The Xantrex XAR regulator uses a single
red wire to sense the battery voltage, draw the power to operate the regulator, and to supply up to 5A to the blue alternator field wire. Any voltage drop in the red wire is a bad thing. I have a feeling that the cycling caused by a bad contact has steps something like this:
1. The regulator starts up with no field current being provided to the alternator. The current flow in the red wire is low (just enough to power the regulator electronics), thus the voltage drop in the red wire is also low. The regulator has enough voltage to supply its electronics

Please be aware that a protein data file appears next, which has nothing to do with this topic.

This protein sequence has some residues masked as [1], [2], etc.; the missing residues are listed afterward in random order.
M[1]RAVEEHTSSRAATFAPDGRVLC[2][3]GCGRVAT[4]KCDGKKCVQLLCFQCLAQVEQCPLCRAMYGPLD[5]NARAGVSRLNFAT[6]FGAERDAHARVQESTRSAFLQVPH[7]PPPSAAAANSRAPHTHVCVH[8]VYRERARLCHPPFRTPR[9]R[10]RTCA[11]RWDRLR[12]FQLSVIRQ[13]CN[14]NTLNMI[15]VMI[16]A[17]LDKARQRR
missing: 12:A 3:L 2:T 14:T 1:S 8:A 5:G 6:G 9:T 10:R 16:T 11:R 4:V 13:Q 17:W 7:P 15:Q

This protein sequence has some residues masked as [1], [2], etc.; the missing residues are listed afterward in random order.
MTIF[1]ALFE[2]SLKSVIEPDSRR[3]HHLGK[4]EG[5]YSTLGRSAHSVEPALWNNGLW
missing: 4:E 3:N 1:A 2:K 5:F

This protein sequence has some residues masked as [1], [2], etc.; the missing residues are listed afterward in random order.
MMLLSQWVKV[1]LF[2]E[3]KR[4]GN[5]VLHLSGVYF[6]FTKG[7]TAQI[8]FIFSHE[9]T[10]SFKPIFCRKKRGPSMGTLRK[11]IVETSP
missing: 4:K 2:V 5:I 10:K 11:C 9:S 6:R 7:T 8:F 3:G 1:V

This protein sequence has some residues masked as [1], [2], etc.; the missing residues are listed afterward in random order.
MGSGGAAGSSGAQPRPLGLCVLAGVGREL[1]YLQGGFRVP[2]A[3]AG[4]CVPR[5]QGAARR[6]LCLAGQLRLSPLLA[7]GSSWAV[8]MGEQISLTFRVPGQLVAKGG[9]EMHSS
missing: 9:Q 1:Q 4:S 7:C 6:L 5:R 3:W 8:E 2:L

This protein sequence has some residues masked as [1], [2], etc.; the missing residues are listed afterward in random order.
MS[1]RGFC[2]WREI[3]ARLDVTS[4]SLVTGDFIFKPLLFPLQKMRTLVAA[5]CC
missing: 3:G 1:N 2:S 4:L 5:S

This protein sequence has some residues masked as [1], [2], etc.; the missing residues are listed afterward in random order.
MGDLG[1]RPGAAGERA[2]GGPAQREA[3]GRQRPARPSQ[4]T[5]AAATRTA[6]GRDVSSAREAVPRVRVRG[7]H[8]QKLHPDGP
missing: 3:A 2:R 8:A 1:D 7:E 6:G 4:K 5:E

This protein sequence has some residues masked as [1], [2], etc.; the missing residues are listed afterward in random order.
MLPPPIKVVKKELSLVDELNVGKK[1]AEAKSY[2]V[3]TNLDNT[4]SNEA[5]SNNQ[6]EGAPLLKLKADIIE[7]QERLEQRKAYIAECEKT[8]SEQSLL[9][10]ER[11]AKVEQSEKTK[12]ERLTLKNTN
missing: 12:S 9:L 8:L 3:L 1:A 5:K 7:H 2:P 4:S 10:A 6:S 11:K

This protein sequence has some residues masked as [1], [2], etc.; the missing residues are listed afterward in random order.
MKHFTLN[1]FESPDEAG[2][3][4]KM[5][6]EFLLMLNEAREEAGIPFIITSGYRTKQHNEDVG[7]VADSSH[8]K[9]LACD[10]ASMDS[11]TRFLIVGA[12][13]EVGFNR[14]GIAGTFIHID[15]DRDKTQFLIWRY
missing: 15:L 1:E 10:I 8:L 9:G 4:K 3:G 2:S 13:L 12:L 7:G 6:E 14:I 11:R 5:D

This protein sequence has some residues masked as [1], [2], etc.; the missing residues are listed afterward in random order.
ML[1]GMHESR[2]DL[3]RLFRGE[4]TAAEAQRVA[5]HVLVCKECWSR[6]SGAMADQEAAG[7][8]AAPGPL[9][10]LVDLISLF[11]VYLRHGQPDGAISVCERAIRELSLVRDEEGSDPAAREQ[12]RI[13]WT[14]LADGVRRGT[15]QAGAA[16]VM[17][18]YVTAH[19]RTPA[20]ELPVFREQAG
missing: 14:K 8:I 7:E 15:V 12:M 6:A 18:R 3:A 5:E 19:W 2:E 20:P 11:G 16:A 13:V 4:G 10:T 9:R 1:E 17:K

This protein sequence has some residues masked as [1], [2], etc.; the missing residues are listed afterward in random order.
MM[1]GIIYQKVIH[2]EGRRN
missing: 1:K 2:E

and begins to charge the battery.
2. As increasing amounts of current flow to the regulator, in thru the red wire and out to the alternator in the blue wire, the alternator output rises. At the same time the resistance in the red wire's bad contact causes the voltage sensed at the regulator to fall as the red wire current increases. The regulator reacts by increasing the current to the alternator field in an attempt to increase the battery charging rate.
3. At some point the voltage at the regulator falls to the point that the electronics
in the regulator shut down. The current to the alternator stops, and the alternator output stops.
4. With little current flowing in the red wire the voltage at the regulator rises, the regulator restarts, and it all begins again...
I have never measured all this while it was happening, but it is my guess.